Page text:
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After the fall of Gaddafi revolution must go deeper

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Gaddafi has been defeated – now the fight is on to save Libya from NATO and the oil grabbing western powers, writes Richard Brenner

NOW THAT Gaddafi has fallen the Libyan Revolution must go deeper and break up the remains of the old regime – popular committees need to stop the new NTC government and the NATO powers from stealing the fruits of the people’s victory.

The entry of the rebels into Tripoli spelled the beginning of end for Gaddafi. The dictator’s offer to arm the people of Tripoli against the rebels went completely unanswered – because the masses were already in the streets celebrating his downfall.

Hardly surprising. In Tripoli in the early days of the uprising, Gaddafi’s forces had already murdered between 200 and 700 unarmed demonstrators.

Like all victorious uprisings the Libyan Revolution will have to crush the remaining elements of the old regime including Gaddafi and his sons. They should not be tried but put to swift revolutionary justice.

At the same time the revolution needs to discipline itself. The horrifying cases of killings of black people need to be stopped. Gaddafi hired sub-Saharan mercenaries but in Tripoli gangs seem to be treating black people all as Gaddafi mercenaries. Anyone doing this should be tried and punished harshly.

The greatest danger to the revolution is NATO. The imperialist NATO powers supported the rebel side in the civil war to regain their prestige and position in the Middle East after ‘their guys’ got toppled in Egypt and Tunisia. The international antiwar movement was absolutely right to oppose the NATO action 100 percent. Not because socialists and antiwar activists should oppose the Libyan Revolution – but because the US, British and French imperialitsts are false friends and now they will seize tighter control of Libya.

NATO have found willing allies among members of the former Gaddafi regime who defected to the revolution – many of whom are now sitting on the leadership of the National Transitional Council which is installing itself as the government in Tripoli.

Nevertheless the NTC is a heterogeneous body. It is made up of former Gaddafi officials, plus some of the original rebels who launched the democratic uprising in the first place before NATO got involved. There will be a struggle to decide the composition of the new government.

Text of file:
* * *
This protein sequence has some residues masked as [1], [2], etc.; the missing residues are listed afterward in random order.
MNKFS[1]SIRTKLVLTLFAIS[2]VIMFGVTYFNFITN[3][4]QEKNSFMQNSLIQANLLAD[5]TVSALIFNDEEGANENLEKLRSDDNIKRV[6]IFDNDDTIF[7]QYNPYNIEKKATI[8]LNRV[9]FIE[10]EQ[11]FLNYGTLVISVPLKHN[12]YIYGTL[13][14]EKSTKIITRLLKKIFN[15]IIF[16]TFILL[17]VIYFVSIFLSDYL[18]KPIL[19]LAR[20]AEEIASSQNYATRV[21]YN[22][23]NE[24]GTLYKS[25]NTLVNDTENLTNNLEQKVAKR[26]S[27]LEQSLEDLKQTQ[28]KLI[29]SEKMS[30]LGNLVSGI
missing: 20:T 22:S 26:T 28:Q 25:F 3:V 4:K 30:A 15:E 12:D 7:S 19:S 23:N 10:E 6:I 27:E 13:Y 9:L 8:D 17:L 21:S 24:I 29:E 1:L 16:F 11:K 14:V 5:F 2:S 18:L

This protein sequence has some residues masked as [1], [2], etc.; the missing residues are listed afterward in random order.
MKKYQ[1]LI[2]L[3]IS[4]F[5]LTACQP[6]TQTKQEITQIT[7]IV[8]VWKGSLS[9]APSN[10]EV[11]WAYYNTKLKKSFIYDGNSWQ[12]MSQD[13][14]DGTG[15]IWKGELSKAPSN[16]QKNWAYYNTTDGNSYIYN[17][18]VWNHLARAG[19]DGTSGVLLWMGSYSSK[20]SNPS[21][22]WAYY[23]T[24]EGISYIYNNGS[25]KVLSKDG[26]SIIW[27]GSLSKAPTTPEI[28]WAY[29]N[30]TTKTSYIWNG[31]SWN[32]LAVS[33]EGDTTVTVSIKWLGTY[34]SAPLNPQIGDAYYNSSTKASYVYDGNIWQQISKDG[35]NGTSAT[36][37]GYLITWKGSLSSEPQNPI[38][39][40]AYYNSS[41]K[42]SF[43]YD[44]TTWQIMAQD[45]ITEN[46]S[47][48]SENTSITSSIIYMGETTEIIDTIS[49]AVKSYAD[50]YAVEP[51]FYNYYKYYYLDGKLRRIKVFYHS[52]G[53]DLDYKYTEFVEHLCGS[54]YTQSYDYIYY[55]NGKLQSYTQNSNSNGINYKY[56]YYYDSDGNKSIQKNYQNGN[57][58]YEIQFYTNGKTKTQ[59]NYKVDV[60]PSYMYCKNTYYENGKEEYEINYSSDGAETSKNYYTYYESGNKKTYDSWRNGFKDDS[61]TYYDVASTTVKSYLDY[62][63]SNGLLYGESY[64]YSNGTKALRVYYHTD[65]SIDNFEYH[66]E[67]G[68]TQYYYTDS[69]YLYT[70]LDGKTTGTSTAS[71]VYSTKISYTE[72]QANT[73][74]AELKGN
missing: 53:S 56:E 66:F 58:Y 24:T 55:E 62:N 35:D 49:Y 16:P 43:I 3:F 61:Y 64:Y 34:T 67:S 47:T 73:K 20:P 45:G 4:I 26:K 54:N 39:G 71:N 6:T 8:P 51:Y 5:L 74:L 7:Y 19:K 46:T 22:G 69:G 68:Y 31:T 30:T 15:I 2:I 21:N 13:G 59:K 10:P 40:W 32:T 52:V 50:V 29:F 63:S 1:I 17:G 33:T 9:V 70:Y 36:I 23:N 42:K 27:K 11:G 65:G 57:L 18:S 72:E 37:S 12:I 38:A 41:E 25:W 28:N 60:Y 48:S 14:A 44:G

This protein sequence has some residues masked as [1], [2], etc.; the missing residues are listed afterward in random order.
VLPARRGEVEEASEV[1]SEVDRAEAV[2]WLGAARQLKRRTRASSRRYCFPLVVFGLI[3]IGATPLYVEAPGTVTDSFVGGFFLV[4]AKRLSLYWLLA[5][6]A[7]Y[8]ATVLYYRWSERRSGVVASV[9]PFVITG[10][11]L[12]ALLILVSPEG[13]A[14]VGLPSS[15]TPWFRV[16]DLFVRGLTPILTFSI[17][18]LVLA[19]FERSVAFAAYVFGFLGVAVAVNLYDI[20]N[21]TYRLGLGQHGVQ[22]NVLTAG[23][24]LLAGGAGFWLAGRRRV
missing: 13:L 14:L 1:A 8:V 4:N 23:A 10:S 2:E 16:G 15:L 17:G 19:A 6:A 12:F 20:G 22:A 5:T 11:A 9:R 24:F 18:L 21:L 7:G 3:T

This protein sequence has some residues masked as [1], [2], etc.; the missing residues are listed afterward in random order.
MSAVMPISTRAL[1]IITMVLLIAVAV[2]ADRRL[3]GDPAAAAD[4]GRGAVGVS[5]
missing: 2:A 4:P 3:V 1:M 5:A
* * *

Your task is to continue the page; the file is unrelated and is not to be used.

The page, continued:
There are huge numbers of armed rebels on the streets and only cynical enemies of the Libyan Revolution will claim they are all just stooges or reactionaries. Many of them will soon come to realise that the imperialists are no friends of the Libyan people, that the defectors from Gaddafi’s regime are corrupt and won’t help the people, that the old murderous police and state bureaucracy will not meet the urgent needs of ordinary Libyans.

So the next stage of the revolution needs to be to fight the pro-imperialist leadership of the National Transitional Council. The NTC will throw open the door to the French, Italian and British multinationals who already had lucrative oil contracts with Gaddafi and will now be out to make serious money from reconstruction contracts and “security services.”

Armed Libyans
The imperialists are celebrating the downfall of Gaddafi – but are also aware they have a big problem on their hands. The Libyan people are armed and mobilised. They have just made a revolution and won a civil war. They will not want to be reduced to a client state of the west.

So the best hope for the future is that the armed people take the revolution forward, organising workers’ councils and a militia, demanding the fullest democratic rights – a Constituent Assembly – imposing the nationalisation without compensation and under workers’ control of all Libya’s oil, resources and industry.

The Libyan Revolution is part of the Great Arab Revolution of 2011. Now three countries bordering one another across North Africa have all thrown off their dictators: Tunisia, Libya and of course the biggest of the three, Egypt.

Why respect the old colonial borders that divide these states? The revolutionary people should extend their fight for democracy into a fight for a United States of North Africa.

Which force in Libya, Tunisia and Egypt is strong enough to take the fight forward in this way, to defeat the NTC in Libya and the generals in Egypt? It is the working class. A strong working class party needs to be built to link up these fights, deepen the democratic revolution and take it forward to socialism: which means the rule of workers’ councils and the peoples’ militias, and the establishment of a planned economy for the people’s need, not the greed of capitalists at home…or abroad.